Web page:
Mystery radio waves coming from the heart of the Milky Way stump scientists

By Post reporter

Space experts have found unusual radio waves coming from the centre of the Milky Way galaxy. 

The energy signal is unlike any phenomenon studied before.

It could suggest a previously unknown stellar object, according to a new study.

The brightness of the object varies dramatically, and the signal switches on and off apparently at random, said Ziteng Wang, lead author of the new study in The Astrophysical Journal and a doctoral student in the School of Physics at The University of Sydney.

“The strangest property of this new signal is that it has a very high polarisation. This means its light oscillates in only one direction, but that direction rotates with time,” he said.

The team initially thought it could be a pulsar – a very dense type of rapidly spinning neutron (dead) star.

Or speculation is that it could be a type of star that emits huge solar flares. 

The signals from this new source of radio waves, however, don’t match what astronomers expect from these types of stars.

The group of signals, collectively called ASKAP J173608.2-321635 after their coordinates, suggest a new class of stellar object, according to the experts.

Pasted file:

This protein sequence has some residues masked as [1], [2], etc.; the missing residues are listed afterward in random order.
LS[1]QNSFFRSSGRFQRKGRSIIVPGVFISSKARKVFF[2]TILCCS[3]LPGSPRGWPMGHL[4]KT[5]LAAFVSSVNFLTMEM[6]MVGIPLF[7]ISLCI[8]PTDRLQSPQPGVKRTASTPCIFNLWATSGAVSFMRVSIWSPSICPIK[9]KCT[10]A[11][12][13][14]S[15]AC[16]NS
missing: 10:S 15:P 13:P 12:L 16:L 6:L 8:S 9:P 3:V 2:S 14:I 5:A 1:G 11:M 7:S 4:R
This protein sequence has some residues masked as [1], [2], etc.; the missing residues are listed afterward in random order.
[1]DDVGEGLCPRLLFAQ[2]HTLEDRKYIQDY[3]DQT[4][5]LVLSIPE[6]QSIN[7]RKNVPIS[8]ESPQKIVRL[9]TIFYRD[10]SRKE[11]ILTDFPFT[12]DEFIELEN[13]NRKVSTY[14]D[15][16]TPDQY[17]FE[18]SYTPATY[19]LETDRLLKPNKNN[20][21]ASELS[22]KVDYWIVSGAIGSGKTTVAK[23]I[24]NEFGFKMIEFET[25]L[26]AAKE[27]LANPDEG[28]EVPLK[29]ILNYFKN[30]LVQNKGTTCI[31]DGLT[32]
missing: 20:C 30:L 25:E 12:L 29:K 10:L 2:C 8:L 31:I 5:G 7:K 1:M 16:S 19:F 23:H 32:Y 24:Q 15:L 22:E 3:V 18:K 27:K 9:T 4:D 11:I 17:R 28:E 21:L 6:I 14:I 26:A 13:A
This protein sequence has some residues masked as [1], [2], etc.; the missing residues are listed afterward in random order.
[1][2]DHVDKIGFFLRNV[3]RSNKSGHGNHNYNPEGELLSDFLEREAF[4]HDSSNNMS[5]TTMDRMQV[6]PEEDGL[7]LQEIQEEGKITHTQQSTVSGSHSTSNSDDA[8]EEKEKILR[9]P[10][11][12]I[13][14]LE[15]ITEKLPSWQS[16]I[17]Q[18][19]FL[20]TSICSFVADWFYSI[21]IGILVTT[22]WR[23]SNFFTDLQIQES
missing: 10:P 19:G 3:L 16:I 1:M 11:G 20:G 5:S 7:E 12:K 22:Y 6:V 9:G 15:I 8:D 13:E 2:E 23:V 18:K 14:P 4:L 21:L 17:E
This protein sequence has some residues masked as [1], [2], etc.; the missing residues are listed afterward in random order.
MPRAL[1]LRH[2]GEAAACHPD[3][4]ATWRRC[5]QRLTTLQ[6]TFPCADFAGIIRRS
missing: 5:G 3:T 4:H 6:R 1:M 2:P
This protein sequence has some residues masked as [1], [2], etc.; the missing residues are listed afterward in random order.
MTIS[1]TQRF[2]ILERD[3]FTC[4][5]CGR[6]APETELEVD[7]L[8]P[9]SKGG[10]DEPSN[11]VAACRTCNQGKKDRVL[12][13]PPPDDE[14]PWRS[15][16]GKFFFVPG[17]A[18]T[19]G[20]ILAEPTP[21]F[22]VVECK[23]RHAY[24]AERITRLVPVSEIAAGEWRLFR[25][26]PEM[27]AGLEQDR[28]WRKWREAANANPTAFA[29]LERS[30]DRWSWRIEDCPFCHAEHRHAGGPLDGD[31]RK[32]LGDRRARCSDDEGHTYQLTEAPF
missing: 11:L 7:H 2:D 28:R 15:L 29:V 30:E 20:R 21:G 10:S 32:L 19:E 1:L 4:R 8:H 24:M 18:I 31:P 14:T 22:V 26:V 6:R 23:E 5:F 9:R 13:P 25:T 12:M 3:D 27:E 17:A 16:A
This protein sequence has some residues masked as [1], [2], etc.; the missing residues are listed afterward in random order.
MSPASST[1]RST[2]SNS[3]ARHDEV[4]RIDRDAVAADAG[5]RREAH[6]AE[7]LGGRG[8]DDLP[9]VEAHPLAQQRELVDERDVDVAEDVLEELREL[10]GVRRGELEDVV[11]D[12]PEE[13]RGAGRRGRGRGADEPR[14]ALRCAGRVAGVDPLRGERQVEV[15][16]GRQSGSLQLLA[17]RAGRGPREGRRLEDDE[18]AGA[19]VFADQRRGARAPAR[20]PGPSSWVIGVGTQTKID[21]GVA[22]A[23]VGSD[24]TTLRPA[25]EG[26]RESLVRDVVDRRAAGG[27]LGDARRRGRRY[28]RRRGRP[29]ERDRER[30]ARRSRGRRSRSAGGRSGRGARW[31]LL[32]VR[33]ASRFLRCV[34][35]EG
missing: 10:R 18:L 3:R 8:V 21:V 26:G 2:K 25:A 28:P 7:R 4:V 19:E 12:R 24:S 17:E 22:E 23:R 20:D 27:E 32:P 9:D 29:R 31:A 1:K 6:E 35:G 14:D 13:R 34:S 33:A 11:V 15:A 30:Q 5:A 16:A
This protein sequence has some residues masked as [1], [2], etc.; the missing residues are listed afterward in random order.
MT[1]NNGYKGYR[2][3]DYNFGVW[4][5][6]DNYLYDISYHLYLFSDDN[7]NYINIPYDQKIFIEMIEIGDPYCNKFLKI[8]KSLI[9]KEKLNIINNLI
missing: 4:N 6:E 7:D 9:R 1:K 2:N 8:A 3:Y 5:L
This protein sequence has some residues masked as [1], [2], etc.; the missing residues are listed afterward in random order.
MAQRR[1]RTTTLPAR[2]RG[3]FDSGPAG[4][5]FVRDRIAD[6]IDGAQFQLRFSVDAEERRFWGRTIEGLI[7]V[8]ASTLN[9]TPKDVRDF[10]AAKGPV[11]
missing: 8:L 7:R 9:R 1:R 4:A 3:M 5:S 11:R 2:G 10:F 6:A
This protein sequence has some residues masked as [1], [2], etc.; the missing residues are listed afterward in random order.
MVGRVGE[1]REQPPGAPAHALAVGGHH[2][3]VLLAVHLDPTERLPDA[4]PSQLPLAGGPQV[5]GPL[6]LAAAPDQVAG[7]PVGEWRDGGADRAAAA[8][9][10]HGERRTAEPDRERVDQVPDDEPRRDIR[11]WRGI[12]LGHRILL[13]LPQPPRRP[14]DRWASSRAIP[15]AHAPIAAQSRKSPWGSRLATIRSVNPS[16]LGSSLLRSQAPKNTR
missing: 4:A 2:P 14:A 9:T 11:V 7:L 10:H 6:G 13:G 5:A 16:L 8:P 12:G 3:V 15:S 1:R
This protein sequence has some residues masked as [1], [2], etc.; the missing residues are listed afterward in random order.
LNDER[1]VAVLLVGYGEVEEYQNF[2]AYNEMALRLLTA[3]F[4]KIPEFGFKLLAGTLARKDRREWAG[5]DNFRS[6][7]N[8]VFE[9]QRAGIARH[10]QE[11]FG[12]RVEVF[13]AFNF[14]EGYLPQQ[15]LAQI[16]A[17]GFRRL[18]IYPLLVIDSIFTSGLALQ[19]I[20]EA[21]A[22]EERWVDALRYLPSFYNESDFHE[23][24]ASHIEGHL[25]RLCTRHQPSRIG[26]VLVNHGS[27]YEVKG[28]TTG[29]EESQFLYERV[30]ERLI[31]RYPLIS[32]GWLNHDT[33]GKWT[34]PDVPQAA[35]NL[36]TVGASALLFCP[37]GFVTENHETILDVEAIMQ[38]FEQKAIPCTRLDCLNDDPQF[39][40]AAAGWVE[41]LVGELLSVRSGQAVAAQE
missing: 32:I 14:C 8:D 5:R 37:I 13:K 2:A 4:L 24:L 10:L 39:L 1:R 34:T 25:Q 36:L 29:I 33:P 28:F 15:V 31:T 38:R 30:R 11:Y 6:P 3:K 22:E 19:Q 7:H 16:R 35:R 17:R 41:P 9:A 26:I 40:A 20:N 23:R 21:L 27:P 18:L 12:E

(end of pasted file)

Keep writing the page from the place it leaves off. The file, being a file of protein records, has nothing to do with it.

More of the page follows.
They were discovered using the ASKAP radio telescope.

What’s weird is the signal flickers on and off at irregular intervals for weeks at a time, before suddenly ‘switching off’ and going dark – something that does not align with any known space objects, the experts reveal. 

Our Solar System is part of the Milky Way galaxy, but our Sun is just one of about 200 billion stars in the Milky Way.

And astronomers have discovered more than 3,200 other stars with planets orbiting them in the Milky Way.

The Milky Way is also just one of billions of galaxies in the universe.

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